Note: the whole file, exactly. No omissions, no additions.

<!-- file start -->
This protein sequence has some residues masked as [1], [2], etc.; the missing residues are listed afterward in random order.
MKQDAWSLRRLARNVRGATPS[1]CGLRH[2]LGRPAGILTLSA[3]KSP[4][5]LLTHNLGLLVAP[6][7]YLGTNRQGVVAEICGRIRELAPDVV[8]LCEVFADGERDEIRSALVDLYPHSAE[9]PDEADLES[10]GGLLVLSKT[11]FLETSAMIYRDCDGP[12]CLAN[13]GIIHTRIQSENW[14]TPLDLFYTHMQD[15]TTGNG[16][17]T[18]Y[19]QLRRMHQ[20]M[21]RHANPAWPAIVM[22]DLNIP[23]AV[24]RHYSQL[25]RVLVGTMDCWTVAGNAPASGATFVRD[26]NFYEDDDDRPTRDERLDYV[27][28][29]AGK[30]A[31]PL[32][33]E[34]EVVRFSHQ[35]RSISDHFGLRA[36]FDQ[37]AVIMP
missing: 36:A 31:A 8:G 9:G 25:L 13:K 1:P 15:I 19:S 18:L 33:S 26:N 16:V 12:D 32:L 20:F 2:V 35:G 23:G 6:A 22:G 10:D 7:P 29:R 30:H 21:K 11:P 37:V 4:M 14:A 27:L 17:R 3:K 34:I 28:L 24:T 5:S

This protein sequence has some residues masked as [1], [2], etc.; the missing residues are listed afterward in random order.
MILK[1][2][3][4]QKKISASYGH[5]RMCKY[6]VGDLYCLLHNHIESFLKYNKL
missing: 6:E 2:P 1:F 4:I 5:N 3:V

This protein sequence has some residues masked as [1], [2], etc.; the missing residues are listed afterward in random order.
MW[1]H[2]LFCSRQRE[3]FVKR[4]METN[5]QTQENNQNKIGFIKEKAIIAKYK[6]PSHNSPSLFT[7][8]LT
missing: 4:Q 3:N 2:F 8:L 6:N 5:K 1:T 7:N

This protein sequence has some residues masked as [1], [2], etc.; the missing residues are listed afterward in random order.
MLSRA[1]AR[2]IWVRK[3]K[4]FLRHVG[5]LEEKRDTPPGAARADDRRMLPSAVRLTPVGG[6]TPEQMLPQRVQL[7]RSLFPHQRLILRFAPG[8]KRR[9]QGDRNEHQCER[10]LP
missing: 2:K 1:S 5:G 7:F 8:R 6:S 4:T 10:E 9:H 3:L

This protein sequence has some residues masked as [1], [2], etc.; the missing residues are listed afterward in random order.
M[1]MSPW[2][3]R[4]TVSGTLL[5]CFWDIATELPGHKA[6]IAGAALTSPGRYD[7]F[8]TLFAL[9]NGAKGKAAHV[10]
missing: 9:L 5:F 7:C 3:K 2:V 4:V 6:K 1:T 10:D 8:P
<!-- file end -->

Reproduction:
This protein sequence has some residues masked as [1], [2], etc.; the missing residues are listed afterward in random order.
MKQDAWSLRRLARNVRGATPS[1]CGLRH[2]LGRPAGILTLSA[3]KSP[4][5]LLTHNLGLLVAP[6][7]YLGTNRQGVVAEICGRIRELAPDVV[8]LCEVFADGERDEIRSALVDLYPHSAE[9]PDEADLES[10]GGLLVLSKT[11]FLETSAMIYRDCDGP[12]CLAN[13]GIIHTRIQSENW[14]TPLDLFYTHMQD[15]TTGNG[16][17]T[18]Y[19]QLRRMHQ[20]M[21]RHANPAWPAIVM[22]DLNIP[23]AV[24]RHYSQL[25]RVLVGTMDCWTVAGNAPASGATFVRD[26]NFYEDDDDRPTRDERLDYV[27][28][29]AGK[30]A[31]PL[32][33]E[34]EVVRFSHQ[35]RSISDHFGLRA[36]FDQ[37]AVIMP
missing: 36:A 31:A 8:G 9:G 25:L 13:K 1:P 15:I 19:S 18:L 33:S 26:N 16:V 12:D 32:L 20:F 2:V 35:G 23:G 6:A 22:G 10:D 7:P 29:R 30:H 21:K 11:P 37:V 4:M 14:A 27:L 17:R 3:K 34:I 28:L 24:T 5:S

This protein sequence has some residues masked as [1], [2], etc.; the missing residues are listed afterward in random order.
MILK[1][2][3][4]QKKISASYGH[5]RMCKY[6]VGDLYCLLHNHIESFLKYNKL
missing: 6:E 2:P 1:F 4:I 5:N 3:V

This protein sequence has some residues masked as [1], [2], etc.; the missing residues are listed afterward in random order.
MW[1]H[2]LFCSRQRE[3]FVKR[4]METN[5]QTQENNQNKIGFIKEKAIIAKYK[6]PSHNSPSLFT[7][8]LT
missing: 4:Q 3:N 2:F 8:L 6:N 5:K 1:T 7:N

This protein sequence has some residues masked as [1], [2], etc.; the missing residues are listed afterward in random order.
MLSRA[1]AR[2]IWVRK[3]K[4]FLRHVG[5]LEEKRDTPPGAARADDRRMLPSAVRLTPVGG[6]TPEQMLPQRVQL[7]RSLFPHQRLILRFAPG[8]KRR[9]QGDRNEHQCER[10]LP
missing: 2:K 1:S 5:G 7:F 8:R 6:S 4:T 10:E 9:H 3:L

This protein sequence has some residues masked as [1], [2], etc.; the missing residues are listed afterward in random order.
M[1]MSPW[2][3]R[4]TVSGTLL[5]CFWDIATELPGHKA[6]IAGAALTSPGRYD[7]F[8]TLFAL[9]NGAKGKAAHV[10]
missing: 9:L 5:F 7:C 3:K 2:V 4:V 6:K 1:T 10:D 8:P